The Shipyard can uplift the people

Editorial by Willie Ratcliff

When I came here from Texas, I worked at the Hunters Point Shipyard. Many of you who are reading this paper can say the same. You or your parents or grandparents came here from Texas or Louisiana or Arkansas or Mississippi to work at the Shipyard.

Ten thousand people who lived in Bayview Hunters Point worked at the Shipyard. When it closed, 10,000 jobs were lost that have never been replaced.

Our people made a good living from the Shipyard. And many of our people died from the Shipyard. They gave their lives just as if they had died in battle. The U.S. Navy made their workplace one of the most polluted, poisoned places in the country. And now, federal law gives us the right to clean it up, restore it and develop it for our benefit.

The Hunters Point Shipyard is our front yard. Let’s act like we own it!

When it’s clean, it will once again be the economic engine of Bayview Hunters Point and a cultural and commercial mecca – if we control its destiny. The land our elders died for is the legacy we must seize and pass on to our children.

Willa Sims is a highly respected and revered community elder who for years, as a member of the Hunters Point Shipyard Citizens Advisory Committee, has been trying to assert the community’s right to determine the Shipyard’s destiny. She told me she’ll be there when the Redevelopment Commission meets in the Alex Pitcher Community Room at the Southeast Campus tomorrow.

“I am going to stand up even if no one else does,” she said. I don’t want my children and grandchildren asking, ‘What did you do to us by giving away the Shipyard?’”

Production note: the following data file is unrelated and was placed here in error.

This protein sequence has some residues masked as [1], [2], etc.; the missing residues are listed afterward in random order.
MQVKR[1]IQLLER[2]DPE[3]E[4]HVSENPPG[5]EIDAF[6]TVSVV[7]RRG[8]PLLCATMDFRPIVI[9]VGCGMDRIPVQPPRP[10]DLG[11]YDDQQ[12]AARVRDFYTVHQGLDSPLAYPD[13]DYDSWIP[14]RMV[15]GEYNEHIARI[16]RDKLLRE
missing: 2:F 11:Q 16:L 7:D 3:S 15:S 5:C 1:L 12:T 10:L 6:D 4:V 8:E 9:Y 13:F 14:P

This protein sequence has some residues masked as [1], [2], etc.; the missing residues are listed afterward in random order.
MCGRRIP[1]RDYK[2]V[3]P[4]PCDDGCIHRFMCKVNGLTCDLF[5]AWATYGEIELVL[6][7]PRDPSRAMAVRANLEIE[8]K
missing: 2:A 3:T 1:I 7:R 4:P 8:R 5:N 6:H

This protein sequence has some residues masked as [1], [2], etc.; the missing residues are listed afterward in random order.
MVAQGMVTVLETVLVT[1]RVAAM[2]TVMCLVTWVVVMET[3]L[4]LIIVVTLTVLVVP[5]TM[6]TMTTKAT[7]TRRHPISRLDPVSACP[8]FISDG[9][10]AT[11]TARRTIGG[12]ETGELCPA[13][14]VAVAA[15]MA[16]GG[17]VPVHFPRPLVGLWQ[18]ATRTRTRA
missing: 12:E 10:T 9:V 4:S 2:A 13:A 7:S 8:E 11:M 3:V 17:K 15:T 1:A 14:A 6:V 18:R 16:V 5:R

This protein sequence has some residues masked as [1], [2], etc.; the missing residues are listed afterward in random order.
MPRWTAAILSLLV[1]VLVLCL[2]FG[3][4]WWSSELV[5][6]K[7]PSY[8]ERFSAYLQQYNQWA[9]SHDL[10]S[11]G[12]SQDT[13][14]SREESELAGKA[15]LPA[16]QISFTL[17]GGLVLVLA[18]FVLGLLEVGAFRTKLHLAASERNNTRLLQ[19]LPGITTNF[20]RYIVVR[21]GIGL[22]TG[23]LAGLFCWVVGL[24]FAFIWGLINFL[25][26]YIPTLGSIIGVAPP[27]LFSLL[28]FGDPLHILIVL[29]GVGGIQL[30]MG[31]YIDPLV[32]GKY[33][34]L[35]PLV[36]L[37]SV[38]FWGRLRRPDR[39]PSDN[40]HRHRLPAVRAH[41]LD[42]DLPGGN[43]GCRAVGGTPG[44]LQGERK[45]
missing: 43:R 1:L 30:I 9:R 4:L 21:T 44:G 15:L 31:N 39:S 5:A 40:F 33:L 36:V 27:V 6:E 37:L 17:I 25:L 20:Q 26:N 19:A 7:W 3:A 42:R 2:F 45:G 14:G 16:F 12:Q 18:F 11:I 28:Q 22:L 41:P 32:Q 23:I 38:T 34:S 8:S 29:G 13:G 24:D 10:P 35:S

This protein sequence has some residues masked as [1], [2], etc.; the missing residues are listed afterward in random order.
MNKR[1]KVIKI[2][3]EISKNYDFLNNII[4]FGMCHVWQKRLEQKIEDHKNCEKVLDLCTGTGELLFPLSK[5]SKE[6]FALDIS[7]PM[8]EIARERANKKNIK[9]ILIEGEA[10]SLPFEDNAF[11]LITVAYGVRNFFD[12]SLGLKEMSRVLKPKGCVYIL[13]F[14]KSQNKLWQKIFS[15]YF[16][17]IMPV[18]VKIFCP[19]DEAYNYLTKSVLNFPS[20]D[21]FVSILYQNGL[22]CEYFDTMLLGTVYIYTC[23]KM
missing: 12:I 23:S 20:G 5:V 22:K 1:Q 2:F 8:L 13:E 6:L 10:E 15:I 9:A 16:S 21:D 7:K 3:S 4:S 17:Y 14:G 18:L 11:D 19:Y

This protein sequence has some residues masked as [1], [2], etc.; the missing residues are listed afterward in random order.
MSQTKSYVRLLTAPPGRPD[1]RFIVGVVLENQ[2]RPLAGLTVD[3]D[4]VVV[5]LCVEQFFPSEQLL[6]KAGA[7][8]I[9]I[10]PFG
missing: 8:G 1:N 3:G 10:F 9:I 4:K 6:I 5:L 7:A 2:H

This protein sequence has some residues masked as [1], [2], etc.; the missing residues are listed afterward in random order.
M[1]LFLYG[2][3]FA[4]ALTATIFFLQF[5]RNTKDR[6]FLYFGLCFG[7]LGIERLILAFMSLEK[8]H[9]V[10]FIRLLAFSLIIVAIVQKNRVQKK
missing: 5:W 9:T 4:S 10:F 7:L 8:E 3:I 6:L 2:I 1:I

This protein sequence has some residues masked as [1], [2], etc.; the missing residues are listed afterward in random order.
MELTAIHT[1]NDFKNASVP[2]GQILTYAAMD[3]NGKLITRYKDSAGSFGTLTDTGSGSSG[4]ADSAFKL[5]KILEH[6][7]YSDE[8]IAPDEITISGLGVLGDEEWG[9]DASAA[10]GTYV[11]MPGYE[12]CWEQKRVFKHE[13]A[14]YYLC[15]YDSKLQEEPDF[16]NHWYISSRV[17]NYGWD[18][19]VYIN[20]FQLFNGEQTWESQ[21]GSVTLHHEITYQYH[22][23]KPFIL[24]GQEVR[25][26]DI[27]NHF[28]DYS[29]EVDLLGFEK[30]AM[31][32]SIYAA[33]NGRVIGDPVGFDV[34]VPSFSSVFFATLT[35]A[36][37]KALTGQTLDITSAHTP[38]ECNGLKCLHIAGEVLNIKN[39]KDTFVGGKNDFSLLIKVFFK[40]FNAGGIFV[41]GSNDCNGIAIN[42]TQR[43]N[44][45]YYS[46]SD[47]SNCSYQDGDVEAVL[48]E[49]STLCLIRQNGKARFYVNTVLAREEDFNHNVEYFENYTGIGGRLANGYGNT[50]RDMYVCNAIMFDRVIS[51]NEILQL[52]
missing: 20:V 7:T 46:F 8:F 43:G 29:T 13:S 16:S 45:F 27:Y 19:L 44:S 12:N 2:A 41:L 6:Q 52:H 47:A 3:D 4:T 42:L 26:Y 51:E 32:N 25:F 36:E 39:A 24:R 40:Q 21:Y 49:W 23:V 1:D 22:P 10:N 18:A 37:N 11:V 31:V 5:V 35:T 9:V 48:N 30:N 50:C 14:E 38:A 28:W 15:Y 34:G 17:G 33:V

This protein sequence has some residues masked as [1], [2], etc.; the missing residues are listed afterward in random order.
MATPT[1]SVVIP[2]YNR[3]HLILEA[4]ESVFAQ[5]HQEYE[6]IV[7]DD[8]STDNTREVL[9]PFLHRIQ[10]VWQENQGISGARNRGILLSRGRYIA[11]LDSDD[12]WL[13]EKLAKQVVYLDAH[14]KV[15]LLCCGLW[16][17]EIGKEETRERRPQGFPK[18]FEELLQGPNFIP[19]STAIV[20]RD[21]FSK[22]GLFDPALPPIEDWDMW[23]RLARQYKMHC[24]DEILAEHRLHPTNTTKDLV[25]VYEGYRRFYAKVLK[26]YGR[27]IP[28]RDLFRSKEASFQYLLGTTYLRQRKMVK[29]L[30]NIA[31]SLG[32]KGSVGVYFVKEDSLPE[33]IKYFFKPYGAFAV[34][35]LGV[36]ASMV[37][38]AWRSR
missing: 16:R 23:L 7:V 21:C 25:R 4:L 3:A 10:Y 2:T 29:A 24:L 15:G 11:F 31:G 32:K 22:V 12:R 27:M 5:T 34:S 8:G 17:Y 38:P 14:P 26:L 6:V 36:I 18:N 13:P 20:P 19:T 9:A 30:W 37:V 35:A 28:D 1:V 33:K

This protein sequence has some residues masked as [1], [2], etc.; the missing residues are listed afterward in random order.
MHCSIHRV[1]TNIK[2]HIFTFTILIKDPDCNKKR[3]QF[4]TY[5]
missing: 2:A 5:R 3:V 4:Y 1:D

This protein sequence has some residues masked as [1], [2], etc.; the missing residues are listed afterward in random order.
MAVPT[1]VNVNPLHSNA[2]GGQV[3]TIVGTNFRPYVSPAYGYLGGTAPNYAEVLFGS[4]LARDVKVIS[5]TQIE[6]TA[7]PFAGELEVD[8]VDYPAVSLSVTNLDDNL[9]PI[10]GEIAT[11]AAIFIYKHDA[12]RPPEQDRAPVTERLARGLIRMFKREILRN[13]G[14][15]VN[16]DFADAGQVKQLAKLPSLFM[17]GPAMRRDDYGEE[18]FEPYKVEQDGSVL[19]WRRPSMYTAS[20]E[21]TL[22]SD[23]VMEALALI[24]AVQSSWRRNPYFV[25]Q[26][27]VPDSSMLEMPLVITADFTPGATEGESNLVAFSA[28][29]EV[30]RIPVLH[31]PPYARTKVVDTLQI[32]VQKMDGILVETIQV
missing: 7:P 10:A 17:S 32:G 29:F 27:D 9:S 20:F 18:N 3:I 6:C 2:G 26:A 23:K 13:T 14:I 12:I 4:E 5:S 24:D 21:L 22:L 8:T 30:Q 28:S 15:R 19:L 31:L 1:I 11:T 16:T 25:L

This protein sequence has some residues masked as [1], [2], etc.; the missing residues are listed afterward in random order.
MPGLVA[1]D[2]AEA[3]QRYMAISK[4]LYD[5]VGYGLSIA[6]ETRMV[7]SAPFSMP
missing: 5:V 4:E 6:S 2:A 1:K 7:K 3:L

She said supporting Lennar is the same as giving away the Shipyard, when it belongs to us and to our heirs. She thinks that some members of the CAC and the community were tempted to support Lennar only through political or financial pressure.

No one in the community could support Lennar based on its Preliminary Development Concept, she said, because there’s nothing in the proposal to ensure community ownership or control of any kind. She doesn’t want the CAC to make another move until it can hire an attorney to research and protect the community’s interests.

“Some people are in a hurry to give the Shipyard to Lennar,” she said, “because they think that will mean jobs for the community.” We talked about what we’ve learned from all the years that cleanup has been underway already, yet the jobs never go to people in the community: We know now that we won’t get the jobs until we’re in control.

“What’s the rush,” Ms. Sims said. “The Shipyard should be thoroughly cleaned before it’s developed. And we should do it, both the cleanup and the development.”

We talked about the need to train our own young people, because we’re the ones who want to see them succeed. We agree that neither the Navy nor the City nor Lennar has shown any interest in seeing our young people succeed.

“This is where we make our stand,” Ms. Sims told me. “The Shipyard is our last chance.”

Within the Black community is all the talent we could ever need to clean, restore and develop the Shipyard. Some of the nation’s top Black architects, engineers, planners, construction managers and contractors live and work right here. And many of us have long successful track records running large projects and employing and training our people as well.

Can we win the battle for ownership and control of the Shipyard? Yes we can! We have the legal right, we have the talent and proven ability, and we have the power.

Lennar is no tougher an adversary than SF Energy, the company created by the multinational that planned to build another polluting power plant in Bayview Hunters Point. Like Lennar, it tried to confuse, corrupt and divide the community. That multinational had invaded communities all over the world, and we were the first to stop them.

I think the City is the real culprit this time, but by proposing to give away our Shipyard, they’ve united and galvanized the community as never before. Remembering how the City excluded us from building and owning the Fillmore Center, building the new Main Library and restoring City Hall, and expanding the Airport, we will make our stand in our own front yard, to save our Shipyard for our community and for our children and their children.